Alternatively, Design Unlimited has chosen to capitalise on both the yacht’s eco-credentials and Café Racer-with-attitude approach with an impressive choice of colour palettes, material choices and concepts. Mark Tucker from DU said: “The Café Racer’s accommodation offers a comfortable and cosy place to relax after a day’s sailing. Our style options provide an appealing welcome and a great place to enjoy a good lunch after some excitement out on the water!”
The client for the first Café Racer has chosen a fresh look (below), using fabric and light timber bulkhead finishes, light oak flooring and leather handrail detailing, again by Design Unlimited.
For performance and weight saving, the ends of the yacht are virtually empty with the main saloon forming the focal point of the accommodation and a large owner’s double cabin located just forward. An additional double berth is located to starboard, aft of the companionway.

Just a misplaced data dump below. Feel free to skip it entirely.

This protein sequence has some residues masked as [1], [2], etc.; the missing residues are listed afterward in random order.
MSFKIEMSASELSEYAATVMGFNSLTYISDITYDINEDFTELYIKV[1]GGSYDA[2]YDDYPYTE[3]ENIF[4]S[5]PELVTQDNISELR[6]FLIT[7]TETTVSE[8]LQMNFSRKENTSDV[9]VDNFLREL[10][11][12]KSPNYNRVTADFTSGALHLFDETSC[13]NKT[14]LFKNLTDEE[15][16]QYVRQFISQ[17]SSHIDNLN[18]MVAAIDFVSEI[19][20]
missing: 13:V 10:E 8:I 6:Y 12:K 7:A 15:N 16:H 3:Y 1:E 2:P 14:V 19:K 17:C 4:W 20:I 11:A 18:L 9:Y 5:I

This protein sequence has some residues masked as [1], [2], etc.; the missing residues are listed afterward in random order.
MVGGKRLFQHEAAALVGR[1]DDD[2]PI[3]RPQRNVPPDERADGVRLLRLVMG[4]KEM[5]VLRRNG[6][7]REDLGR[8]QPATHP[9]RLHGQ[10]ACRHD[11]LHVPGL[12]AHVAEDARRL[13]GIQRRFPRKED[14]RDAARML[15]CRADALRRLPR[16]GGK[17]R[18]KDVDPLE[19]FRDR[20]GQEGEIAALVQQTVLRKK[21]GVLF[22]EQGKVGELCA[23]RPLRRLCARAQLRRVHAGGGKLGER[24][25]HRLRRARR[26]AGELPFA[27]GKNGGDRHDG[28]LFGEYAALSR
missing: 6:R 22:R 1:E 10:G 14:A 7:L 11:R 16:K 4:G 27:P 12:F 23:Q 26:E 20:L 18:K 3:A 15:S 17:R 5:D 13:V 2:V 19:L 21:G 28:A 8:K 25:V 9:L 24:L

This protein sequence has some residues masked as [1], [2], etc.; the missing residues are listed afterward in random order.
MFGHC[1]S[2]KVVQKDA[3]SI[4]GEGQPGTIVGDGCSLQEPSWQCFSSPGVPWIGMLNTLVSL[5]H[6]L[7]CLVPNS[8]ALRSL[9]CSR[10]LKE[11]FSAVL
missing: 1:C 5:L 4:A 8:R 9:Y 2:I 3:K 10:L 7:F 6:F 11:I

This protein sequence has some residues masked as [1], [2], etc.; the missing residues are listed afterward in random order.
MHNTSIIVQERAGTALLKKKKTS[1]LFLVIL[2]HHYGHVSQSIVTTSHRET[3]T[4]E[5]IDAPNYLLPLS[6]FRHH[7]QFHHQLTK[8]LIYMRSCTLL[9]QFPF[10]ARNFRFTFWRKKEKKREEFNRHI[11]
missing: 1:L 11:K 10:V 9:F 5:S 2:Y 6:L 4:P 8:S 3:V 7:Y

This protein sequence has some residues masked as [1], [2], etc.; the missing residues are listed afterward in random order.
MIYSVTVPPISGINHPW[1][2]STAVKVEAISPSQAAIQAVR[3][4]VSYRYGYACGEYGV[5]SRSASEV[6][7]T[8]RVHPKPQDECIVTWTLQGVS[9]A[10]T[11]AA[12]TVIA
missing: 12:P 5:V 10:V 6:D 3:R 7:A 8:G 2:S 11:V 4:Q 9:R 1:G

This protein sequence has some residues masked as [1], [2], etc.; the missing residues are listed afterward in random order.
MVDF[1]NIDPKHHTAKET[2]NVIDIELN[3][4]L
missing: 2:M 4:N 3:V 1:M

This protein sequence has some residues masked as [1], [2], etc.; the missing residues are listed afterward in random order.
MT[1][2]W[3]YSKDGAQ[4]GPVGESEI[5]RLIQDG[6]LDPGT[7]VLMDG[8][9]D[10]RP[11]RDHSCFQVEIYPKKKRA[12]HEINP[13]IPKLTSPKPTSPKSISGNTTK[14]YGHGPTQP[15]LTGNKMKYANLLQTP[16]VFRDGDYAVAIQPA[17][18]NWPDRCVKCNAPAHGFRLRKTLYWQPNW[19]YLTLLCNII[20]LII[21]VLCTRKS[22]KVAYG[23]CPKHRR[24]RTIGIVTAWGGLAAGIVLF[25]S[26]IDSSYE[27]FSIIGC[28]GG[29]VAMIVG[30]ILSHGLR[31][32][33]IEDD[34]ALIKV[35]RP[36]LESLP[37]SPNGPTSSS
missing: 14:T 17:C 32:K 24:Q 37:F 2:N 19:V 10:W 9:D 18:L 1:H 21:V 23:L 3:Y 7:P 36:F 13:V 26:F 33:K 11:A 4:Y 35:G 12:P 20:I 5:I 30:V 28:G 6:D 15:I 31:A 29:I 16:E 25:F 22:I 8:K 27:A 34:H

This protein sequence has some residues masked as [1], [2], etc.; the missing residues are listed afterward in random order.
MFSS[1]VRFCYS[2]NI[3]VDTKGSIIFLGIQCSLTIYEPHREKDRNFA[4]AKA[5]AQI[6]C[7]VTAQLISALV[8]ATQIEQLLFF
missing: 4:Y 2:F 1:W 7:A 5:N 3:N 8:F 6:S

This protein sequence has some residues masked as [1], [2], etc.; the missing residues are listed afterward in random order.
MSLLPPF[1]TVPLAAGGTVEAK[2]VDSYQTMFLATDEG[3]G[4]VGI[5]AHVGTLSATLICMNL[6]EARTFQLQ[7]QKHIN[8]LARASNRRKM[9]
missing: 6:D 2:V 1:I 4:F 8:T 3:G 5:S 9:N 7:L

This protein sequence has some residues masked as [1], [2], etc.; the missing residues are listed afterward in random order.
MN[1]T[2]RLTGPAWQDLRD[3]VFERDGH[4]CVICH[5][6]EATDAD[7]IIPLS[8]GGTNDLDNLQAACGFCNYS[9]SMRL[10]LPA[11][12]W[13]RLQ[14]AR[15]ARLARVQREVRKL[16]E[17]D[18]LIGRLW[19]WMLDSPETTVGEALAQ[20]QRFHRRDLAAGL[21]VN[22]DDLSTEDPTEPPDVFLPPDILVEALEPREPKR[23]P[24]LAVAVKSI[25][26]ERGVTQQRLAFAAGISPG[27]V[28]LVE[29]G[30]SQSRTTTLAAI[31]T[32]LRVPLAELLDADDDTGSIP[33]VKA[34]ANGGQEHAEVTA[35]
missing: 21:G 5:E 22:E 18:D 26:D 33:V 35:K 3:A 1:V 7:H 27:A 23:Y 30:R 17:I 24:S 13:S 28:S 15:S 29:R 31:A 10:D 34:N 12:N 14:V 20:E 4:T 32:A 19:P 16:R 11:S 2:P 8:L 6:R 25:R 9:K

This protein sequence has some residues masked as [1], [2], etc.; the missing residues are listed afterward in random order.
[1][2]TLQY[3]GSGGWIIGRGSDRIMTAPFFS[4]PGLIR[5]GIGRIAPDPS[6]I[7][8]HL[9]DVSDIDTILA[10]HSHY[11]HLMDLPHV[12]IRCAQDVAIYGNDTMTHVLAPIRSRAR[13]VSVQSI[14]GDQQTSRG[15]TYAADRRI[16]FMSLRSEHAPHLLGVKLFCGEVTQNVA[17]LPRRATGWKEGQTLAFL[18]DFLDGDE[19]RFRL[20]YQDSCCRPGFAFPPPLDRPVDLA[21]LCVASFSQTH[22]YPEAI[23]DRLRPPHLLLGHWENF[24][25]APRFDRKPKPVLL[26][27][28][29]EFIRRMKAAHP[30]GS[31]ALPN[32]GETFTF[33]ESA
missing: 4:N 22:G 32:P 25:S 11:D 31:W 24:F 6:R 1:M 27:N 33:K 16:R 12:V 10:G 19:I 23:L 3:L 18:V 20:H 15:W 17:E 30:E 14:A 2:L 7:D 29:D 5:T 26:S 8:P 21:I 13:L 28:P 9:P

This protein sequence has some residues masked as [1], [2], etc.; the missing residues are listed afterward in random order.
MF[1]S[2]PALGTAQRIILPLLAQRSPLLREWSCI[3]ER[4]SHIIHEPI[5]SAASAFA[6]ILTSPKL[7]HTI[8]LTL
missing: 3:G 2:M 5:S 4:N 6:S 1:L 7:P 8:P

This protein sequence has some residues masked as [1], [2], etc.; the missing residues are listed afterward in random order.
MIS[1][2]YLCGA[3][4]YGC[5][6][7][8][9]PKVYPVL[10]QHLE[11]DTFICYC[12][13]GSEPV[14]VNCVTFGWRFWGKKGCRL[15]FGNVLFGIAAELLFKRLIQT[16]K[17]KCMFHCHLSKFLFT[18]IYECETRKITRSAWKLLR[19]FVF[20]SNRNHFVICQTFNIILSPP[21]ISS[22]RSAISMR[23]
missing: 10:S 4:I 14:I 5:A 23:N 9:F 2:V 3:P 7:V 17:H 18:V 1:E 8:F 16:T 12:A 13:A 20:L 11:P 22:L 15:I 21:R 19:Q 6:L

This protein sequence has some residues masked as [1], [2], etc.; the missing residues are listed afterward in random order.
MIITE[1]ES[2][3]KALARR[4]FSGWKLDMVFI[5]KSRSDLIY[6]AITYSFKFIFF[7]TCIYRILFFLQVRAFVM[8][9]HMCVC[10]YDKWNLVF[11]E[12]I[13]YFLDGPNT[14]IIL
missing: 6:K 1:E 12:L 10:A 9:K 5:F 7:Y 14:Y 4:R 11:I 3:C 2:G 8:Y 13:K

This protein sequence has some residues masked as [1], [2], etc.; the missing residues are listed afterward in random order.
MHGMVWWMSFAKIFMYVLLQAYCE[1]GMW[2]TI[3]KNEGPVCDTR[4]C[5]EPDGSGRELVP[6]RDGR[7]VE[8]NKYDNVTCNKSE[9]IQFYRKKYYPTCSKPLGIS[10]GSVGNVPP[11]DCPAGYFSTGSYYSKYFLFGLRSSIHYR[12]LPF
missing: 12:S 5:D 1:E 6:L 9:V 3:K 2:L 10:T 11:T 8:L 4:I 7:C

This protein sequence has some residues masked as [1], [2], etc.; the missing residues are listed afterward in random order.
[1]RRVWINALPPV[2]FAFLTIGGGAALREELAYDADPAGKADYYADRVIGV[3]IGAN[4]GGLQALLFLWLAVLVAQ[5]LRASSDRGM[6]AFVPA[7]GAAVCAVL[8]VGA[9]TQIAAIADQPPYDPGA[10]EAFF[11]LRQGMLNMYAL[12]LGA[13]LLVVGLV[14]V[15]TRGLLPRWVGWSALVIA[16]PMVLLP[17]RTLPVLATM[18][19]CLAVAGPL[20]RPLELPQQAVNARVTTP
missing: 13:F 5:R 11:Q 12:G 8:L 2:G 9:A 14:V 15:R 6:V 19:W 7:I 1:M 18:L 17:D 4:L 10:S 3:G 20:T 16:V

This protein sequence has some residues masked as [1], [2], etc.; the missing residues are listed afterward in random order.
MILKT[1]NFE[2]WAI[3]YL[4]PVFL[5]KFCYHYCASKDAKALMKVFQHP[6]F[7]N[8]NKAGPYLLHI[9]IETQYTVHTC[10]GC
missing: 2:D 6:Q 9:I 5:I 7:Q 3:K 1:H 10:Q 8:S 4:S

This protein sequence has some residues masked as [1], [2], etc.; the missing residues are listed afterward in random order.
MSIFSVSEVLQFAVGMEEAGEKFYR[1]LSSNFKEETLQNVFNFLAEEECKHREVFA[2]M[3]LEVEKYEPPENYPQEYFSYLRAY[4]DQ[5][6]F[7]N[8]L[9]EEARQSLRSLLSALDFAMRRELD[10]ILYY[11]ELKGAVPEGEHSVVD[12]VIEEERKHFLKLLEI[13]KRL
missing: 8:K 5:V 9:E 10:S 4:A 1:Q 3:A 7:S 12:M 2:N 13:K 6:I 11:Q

Following trials in Finland, the first Café Racer will head for the Mediterranean where she will be attending events in Sardinia and the Cote d’Azur. Details of plans to be at the Cannes Yachting Festival and the Monaco Yacht Show will be published at a later date when COVID-19 restrictions are eased.
Gets you sailing quickly and easily
Stunning interior options
Sustainability package includes:
Hull made using naturally grown flax and carbon
Twin electric propulsion motors
Micro-turbine range extender
Powerful and genuinely easy to handle sailplan
Marstrom rig with no runners or backstays
Doyle Structured Sail Technology reduces rig loads
Carbo-Link aerodynamic carbon rigging
Press-button sail handling
Unplug-and-go lithium battery power
Twin rudders for control
Fixed keel for simplicity
Naval architecture by Javier Jaudenes
Interior styling options by Javier Jaudenes/ Jens Paulus combination and Design Unlimited
Loa 20.73 m (22.66m with bowsprit)
Lwl 20.73 m
Beam 5.63 m
Draft 4.00 m
Displacement: 22,800 kg
Ballast: 8.200 kg